Philip Rivers On Preparing For Jaguars, Getting Comfortable With Offensive Line, Limiting Mistakes

Indianapolis Colts quarterback Philip Rivers today spoke to the media via video conference. What's the latest on the offense's preparations for Sunday's 2020 opener against the Jacksonville Jaguars, how comfortable he is with his new offensive line, limiting mistakes early on and more?

INDIANAPOLIS — Indianapolis Colts quarterback Philip Rivers today spoke to the media via video conference. What's the latest on the offense's preparations for Sunday's 2020 opener against the Jacksonville Jaguars, how comfortable he is with his new offensive line, limiting mistakes early on and more?

You can catch that entire session above, but here are some top takeaways:

» It'll be a "challenge" preparing for the Jaguars' defense without any 2020 film to study: While most teams aren't showing much beyond their basic packages and schemes during preseason play, Rivers said there's still some value in being able to watch how a defense is looking in general heading into the season.

That's not an option this season, of course, due to the cancellation of all preseason games. So Rivers likened the preparation for this Sunday's opener against the Jacksonville Jaguars to the first college football game of the season.

"There is definitely a challenge," Rivers said. "Obviously even in the preseason, nobody shows anything, but you get to see players moving around and you get to see, 'Oh, this guy's playing strong safety. This guy's playing the three technique. There's the young corner.' You get to see them move around a little bit, so that's definitely different. First time you set eyes on them will be, I guess, warmups, will be that first series, first play."

Even though the Jaguars do have some notable changes from their defensive personnel from last season — the team traded defensive ends Calais Campbell (Baltimore Ravens) and Yannick Ngakoue (Minnesota Vikings) and cornerback A.J. Bouye (Denver Broncos) this offseason — there is still enough continuity on that side of the ball to go back to last year's game film and try to get a beat on what they're trying to do.

"Obviously there has been some personnel changes, but especially in this year where you had no offseason, I wouldn't expect teams around the league to be drastically different than they were," Rivers said. "Certainly there are going to be some tweaks and some changes that we just have to be pros and adjust — series to series, play to play, there definitely will be some things I'm sure that we have not seen or prepared for, but that's why you have all training camp and you have the right guys to be able to adjust on the fly."

» It didn't take long at all for Rivers to get comfortable playing behind the Colts' offensive line: Lots is made — and understandably so — about a new quarterback getting on the same page as his receivers, but Rivers said in some situations it can take even longer for a quarterback to really be clicking with his offensive line.

But Rivers had said one of the main reasons he wanted to sign with the Colts was because of their talented offensive line, which is considered to be one of the best units in the NFL.

What Rivers has learned since signing that one-year free agent deal in March is that this offensive line is not only talented, but it's also a cohesive, flexible unit.

"They are so flexible as far as communicating in this, 'Hey, what if we make this call or this? Will that be good?'" Rivers said. "They are just a very flexible, smart group, not only obviously physically really good and talented, but a really smart group that works super well together."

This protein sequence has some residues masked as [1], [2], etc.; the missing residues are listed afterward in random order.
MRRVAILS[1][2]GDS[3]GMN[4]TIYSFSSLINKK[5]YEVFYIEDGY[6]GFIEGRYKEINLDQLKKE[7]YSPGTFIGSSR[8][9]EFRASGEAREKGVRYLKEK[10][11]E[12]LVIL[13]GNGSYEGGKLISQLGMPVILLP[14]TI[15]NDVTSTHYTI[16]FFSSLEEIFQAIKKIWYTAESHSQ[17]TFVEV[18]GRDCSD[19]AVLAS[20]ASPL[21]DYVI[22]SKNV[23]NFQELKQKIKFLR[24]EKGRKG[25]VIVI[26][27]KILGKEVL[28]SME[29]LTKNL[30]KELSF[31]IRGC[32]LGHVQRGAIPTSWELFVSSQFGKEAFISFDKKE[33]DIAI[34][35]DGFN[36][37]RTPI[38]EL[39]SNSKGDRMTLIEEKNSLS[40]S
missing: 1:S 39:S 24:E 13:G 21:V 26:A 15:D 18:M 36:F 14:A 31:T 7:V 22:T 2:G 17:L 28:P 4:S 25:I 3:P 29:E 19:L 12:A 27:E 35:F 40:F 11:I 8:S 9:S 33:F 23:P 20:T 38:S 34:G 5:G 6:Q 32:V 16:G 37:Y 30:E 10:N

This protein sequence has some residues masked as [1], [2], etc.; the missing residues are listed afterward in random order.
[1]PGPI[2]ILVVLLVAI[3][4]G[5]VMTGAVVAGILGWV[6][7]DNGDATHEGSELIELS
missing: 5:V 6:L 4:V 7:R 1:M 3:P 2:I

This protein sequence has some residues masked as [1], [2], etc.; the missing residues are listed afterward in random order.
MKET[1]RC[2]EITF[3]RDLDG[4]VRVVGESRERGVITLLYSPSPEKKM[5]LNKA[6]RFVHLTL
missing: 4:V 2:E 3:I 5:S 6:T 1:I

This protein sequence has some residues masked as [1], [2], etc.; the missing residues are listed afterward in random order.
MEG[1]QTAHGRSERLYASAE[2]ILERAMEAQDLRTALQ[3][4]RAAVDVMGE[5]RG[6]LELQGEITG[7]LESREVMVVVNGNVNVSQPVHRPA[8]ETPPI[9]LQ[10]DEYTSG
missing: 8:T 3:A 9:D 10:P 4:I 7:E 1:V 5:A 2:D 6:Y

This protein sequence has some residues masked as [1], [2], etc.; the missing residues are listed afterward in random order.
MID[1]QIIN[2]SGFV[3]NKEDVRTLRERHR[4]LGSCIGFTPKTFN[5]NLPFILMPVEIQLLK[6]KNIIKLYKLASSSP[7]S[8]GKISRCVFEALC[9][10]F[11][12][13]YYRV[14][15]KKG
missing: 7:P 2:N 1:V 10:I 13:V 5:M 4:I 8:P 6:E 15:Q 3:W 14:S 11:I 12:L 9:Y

It can take some time for a quarterback to develop that rapport with the big guys in front of him when it comes to blitz pickups and run fits, but Rivers said he already feels comfortable making those calls with left tackle Anthony Castonzo, left guard Quenton Nelson, center Ryan Kelly, right guard Mark Glowinski and right tackle Braden Smith.

"The cohesion with the offensive line to me is the biggest area of guys that you want to be on the same page with whether it be double teams and fits and ways you're working off combo block," Rivers said. "The fact that these guys played every game last year together and certainly have been together now for a handful of years, I think that's huge. It didn't take long, and they all take great pride in it — obviously, the run game and protecting. It makes you feel good as a quarterback."

» There are two areas specifically Rivers wants his offense to keep in mind in Sunday's season opener: Oftentimes early in the season the teams that are the most disciplined are the ones that have a huge advantage over those that are still working out the kinks.

For Rivers, ball security and penalties will be a huge emphasis Sunday when the team travels to take on the Jaguars at TIAA Bank Field.

Like every other team, the Colts have emphasized both areas throughout training camp and heading into this week, and if Indy can win the turnover battle and limit the flags, Rivers likes their chances against their divisional foes.

A few off-target throws or stuffed runs — that's OK. But the Colts know they need to be mentally sharp from the opening kickoff.

"There's going to be some incompletions. Hopefully there are not any negative runs, but there may be a run for one yard or there may be a negative run. Obviously you don't want to have that, but I think it's those other things early on that you can be a little sloppy with," Rivers said. "But certainly, penalties and ball security also correlate to winning games so that will always be an emphasis not only in Week 1, but those are the things you could see stand out and needs to be a focus from an offensive standpoint"

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